People at work don't understand why I enjoy washing up their cups, or making the tea, but it's simply because I was unable to do this for so long that I treasure every moment I can stand, walk, put on a kettle, and do a little something to make someone else's day a bit better.
My kids miss me an awful lot during the day, but I come home to spend time with them, knowing I've done my bit for all of us to have a decent home.
I still need support, when my husband is away, so that I can keep things functioning at home, but it means we can have a tidy, clean home, and that I can continue working when he's away, and that he can get his work done when he's here.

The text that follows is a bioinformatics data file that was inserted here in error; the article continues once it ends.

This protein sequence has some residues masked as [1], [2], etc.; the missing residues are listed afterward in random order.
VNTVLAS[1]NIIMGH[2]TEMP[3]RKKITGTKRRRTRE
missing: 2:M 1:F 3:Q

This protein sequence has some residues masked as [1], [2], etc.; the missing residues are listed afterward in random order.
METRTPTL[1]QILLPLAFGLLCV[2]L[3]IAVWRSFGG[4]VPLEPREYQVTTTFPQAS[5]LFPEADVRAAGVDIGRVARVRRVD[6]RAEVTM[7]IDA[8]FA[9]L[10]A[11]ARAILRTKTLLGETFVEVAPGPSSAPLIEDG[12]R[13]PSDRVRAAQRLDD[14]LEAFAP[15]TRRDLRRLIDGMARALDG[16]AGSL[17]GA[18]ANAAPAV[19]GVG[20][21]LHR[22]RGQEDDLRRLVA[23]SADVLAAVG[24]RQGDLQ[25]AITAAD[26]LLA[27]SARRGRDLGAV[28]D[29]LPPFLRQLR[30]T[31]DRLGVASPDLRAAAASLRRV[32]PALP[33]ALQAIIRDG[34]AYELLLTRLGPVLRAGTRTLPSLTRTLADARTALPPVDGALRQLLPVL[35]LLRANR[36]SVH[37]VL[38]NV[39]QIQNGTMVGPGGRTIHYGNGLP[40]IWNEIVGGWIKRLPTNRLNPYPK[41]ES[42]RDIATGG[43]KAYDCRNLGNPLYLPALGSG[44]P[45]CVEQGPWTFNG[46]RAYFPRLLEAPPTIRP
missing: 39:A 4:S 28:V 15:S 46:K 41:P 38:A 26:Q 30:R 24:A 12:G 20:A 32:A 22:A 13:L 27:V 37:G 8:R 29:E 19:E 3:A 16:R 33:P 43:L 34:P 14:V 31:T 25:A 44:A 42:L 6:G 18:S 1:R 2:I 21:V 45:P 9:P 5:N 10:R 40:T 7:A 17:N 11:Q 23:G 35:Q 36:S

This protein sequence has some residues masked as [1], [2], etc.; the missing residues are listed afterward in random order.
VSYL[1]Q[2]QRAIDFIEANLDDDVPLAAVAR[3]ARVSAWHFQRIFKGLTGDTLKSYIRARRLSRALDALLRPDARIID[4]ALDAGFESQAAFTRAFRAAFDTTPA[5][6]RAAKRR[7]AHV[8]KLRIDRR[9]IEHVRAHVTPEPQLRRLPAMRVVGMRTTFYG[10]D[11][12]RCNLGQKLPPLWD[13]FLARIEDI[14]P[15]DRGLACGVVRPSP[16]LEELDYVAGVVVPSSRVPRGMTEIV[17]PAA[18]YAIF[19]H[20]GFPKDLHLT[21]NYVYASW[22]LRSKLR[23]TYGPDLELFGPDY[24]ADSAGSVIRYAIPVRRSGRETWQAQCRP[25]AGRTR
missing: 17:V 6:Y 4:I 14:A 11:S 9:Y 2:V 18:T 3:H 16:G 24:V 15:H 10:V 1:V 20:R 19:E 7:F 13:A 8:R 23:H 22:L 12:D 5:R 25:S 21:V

I worry for all the people who have to live with this still, that any support they may be receiving now will disappear with the cuts. When we had no support we had piles of unwashed clothes around the house, bins full of nappies, unwashed sheets and dirty floors, and we were ashamed of how bad things had got, but couldn't change things back to how they had been when I was well. Social Care's support and understanding changed our lives, and I will always be grateful for that. Their assessment of our family's needs meant that we could care for our children and our home how we used to, before I was ill. And yet, I still feel like a fraud when people see me get out of my car with my blue badge on the dashboard, and with no stick, no visible sign of my illness, they naturally judge me as a fraud. They don't know that without that badge, I would be in bed tomorrow, paying for the extra 50 or 100 yards of walking.